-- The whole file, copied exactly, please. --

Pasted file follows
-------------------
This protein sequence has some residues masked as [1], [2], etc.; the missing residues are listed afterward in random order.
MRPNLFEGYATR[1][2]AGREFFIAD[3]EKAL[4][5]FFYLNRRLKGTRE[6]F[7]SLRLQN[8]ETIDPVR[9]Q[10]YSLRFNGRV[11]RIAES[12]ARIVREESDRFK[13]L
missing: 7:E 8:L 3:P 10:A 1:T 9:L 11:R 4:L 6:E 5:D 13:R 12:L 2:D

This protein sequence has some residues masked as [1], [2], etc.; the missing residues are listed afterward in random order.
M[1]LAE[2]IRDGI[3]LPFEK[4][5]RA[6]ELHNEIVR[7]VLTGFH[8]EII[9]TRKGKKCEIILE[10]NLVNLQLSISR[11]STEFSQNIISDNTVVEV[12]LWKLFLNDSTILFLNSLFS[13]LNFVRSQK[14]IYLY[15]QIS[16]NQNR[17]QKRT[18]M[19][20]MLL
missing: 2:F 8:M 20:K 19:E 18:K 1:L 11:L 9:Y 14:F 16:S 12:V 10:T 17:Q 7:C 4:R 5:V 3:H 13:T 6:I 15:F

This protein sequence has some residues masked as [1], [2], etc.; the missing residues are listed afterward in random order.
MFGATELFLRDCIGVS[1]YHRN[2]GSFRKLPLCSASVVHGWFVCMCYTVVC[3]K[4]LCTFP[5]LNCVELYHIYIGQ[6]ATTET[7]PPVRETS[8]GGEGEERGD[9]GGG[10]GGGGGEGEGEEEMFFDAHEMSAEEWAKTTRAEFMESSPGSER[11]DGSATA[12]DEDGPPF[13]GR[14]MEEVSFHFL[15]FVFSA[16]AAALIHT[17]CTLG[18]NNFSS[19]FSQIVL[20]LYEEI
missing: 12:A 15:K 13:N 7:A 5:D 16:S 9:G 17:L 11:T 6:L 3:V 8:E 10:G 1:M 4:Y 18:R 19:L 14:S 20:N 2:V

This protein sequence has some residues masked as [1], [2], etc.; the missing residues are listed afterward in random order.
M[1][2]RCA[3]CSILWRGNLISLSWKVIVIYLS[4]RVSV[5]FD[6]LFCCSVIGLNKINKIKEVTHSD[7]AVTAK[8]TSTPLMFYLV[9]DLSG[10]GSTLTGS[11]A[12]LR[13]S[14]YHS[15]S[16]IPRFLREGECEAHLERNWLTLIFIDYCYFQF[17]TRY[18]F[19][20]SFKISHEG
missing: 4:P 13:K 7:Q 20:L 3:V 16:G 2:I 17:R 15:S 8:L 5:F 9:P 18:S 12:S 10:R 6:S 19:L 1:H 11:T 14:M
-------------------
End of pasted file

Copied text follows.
This protein sequence has some residues masked as [1], [2], etc.; the missing residues are listed afterward in random order.
MRPNLFEGYATR[1][2]AGREFFIAD[3]EKAL[4][5]FFYLNRRLKGTRE[6]F[7]SLRLQN[8]ETIDPVR[9]Q[10]YSLRFNGRV[11]RIAES[12]ARIVREESDRFK[13]L
missing: 7:E 8:L 3:P 10:A 1:T 9:L 11:R 4:L 6:E 5:D 13:R 12:L 2:D

This protein sequence has some residues masked as [1], [2], etc.; the missing residues are listed afterward in random order.
M[1]LAE[2]IRDGI[3]LPFEK[4][5]RA[6]ELHNEIVR[7]VLTGFH[8]EII[9]TRKGKKCEIILE[10]NLVNLQLSISR[11]STEFSQNIISDNTVVEV[12]LWKLFLNDSTILFLNSLFS[13]LNFVRSQK[14]IYLY[15]QIS[16]NQNR[17]QKRT[18]M[19][20]MLL
missing: 2:F 8:M 20:K 19:E 18:K 1:L 11:L 9:Y 14:F 16:S 12:V 10:T 17:Q 7:C 4:R 5:V 3:H 13:T 6:I 15:F

This protein sequence has some residues masked as [1], [2], etc.; the missing residues are listed afterward in random order.
MFGATELFLRDCIGVS[1]YHRN[2]GSFRKLPLCSASVVHGWFVCMCYTVVC[3]K[4]LCTFP[5]LNCVELYHIYIGQ[6]ATTET[7]PPVRETS[8]GGEGEERGD[9]GGG[10]GGGGGEGEGEEEMFFDAHEMSAEEWAKTTRAEFMESSPGSER[11]DGSATA[12]DEDGPPF[13]GR[14]MEEVSFHFL[15]FVFSA[16]AAALIHT[17]CTLG[18]NNFSS[19]FSQIVL[20]LYEEI
missing: 12:A 15:K 13:N 7:A 5:D 16:S 9:G 17:L 11:T 6:L 3:V 8:E 10:G 1:M 4:Y 18:R 19:L 14:S 20:N 2:V

This protein sequence has some residues masked as [1], [2], etc.; the missing residues are listed afterward in random order.
M[1][2]RCA[3]CSILWRGNLISLSWKVIVIYLS[4]RVSV[5]FD[6]LFCCSVIGLNKINKIKEVTHSD[7]AVTAK[8]TSTPLMFYLV[9]DLSG[10]GSTLTGS[11]A[12]LR[13]S[14]YHS[15]S[16]IPRFLREGECEAHLERNWLTLIFIDYCYFQF[17]TRY[18]F[19][20]SFKISHEG
missing: 4:P 13:K 7:Q 20:L 3:V 16:G 2:I 17:R 15:S 8:L 5:F 9:P 18:S 12:S 10:R 6:S 19:L 1:H 11:T 14:M